By Aaron Kesel
The National Park Service is asking for the public’s opinion on proposed revisions to Title 36 of the Code of Federal Regulations, section 7.96 for the National Mall, President’s Park and other national parks in the Washington, D.C. area, proposing a First Amendment permit for those locations.
Yes, you read that right a “First Amendment permit” with regulations is being proposed in Washington D.C., which could potentially set a precedent for anyone who wants to stand up for a cause elsewhere in the United States.
The Park Service states that the modifications would maintain opportunities for people to hold special events and exercise their right to demonstrate while proposing ridiculous regulations that are meant to “protect the iconic landmarks, views and grounds for use and enjoyment of citizens and visitors from around the globe.”
“From the steps of the Lincoln Memorial to the Ellipse —D.C.’s national parks have always served as a stage for groups wanting their voices heard. The role the National Park Service plays in facilitating these groups’ First Amendment rights—regardless of their views—is not something we take lightly,” said acting National Capital Regional Director Lisa Mendelson-Ielmini. “These proposed changes would provide much needed clarity to regulations while ensuring those unalienable rights remain. They will also ensure that iconic viewsheds are left unobstructed for the millions of people who visit every year to experience them. We have a great opportunity to improve the ways we make these special places accessible while preserving them for future generations. We encourage everyone to review the proposal and share their thoughts.”
(Source: National Parks Traveler)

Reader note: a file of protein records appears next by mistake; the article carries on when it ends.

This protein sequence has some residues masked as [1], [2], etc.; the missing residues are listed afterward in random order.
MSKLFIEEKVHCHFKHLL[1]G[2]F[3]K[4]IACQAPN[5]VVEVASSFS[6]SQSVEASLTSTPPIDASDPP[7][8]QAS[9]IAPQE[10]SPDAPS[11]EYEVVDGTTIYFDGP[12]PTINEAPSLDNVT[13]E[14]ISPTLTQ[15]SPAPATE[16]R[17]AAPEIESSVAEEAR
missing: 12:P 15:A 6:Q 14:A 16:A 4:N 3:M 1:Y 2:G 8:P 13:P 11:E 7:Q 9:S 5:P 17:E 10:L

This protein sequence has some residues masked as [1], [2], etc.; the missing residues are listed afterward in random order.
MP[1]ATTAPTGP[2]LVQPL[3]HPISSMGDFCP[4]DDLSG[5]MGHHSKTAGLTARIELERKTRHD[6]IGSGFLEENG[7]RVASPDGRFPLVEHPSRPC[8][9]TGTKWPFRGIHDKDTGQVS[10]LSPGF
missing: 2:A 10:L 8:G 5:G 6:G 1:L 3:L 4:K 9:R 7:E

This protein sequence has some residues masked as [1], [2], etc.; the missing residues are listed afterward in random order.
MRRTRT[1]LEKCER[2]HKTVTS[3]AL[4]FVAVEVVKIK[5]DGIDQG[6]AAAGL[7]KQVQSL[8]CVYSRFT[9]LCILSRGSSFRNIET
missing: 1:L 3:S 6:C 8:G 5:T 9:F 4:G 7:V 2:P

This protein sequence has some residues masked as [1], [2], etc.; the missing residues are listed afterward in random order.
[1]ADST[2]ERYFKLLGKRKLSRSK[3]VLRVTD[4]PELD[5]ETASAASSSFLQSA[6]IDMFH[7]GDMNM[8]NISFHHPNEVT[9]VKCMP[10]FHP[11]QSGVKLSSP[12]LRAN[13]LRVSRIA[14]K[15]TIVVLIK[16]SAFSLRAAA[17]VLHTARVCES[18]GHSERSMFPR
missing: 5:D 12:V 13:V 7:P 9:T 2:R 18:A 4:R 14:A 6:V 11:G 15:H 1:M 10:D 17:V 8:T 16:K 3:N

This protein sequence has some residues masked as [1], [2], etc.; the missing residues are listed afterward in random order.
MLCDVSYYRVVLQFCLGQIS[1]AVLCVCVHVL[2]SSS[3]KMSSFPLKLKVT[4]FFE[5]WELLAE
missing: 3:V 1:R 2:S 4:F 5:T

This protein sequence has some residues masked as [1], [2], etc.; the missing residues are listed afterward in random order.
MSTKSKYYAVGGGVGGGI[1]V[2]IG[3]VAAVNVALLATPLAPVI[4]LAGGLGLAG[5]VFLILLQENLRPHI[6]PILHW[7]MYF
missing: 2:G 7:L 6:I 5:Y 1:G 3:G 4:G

The National Mall and President’s Park are regarded as premier civic and symbolic spaces in the United States and the volume and complexity of permit requests has increased dramatically over the years.
Each year, the National Park Service issues an average of 750 permits for First Amendment demonstrations, and an additional 1,500 permits for special events in and around D.C. More individuals and groups seek to use these iconic locations for demonstrations or events such as concerts and festivals.
The proposed 94-page rule is intended to provide permit applicants with more certainty about where they can hold events while protecting iconic statues, and memorials around D.C.
As written earlier in this article, if this passes and is enacted into law, there could be a coming precedent and new regulations passed on the First Amendment. Specifically regarding the “right” to assemble or protest for a cause.
Aaron Kesel writes for Activist Post. Support us at Patreon. Follow us on Minds, Steemit, SoMee, BitChute, Facebook and Twitter. Ready for solutions? Subscribe to our premium newsletter Counter Markets.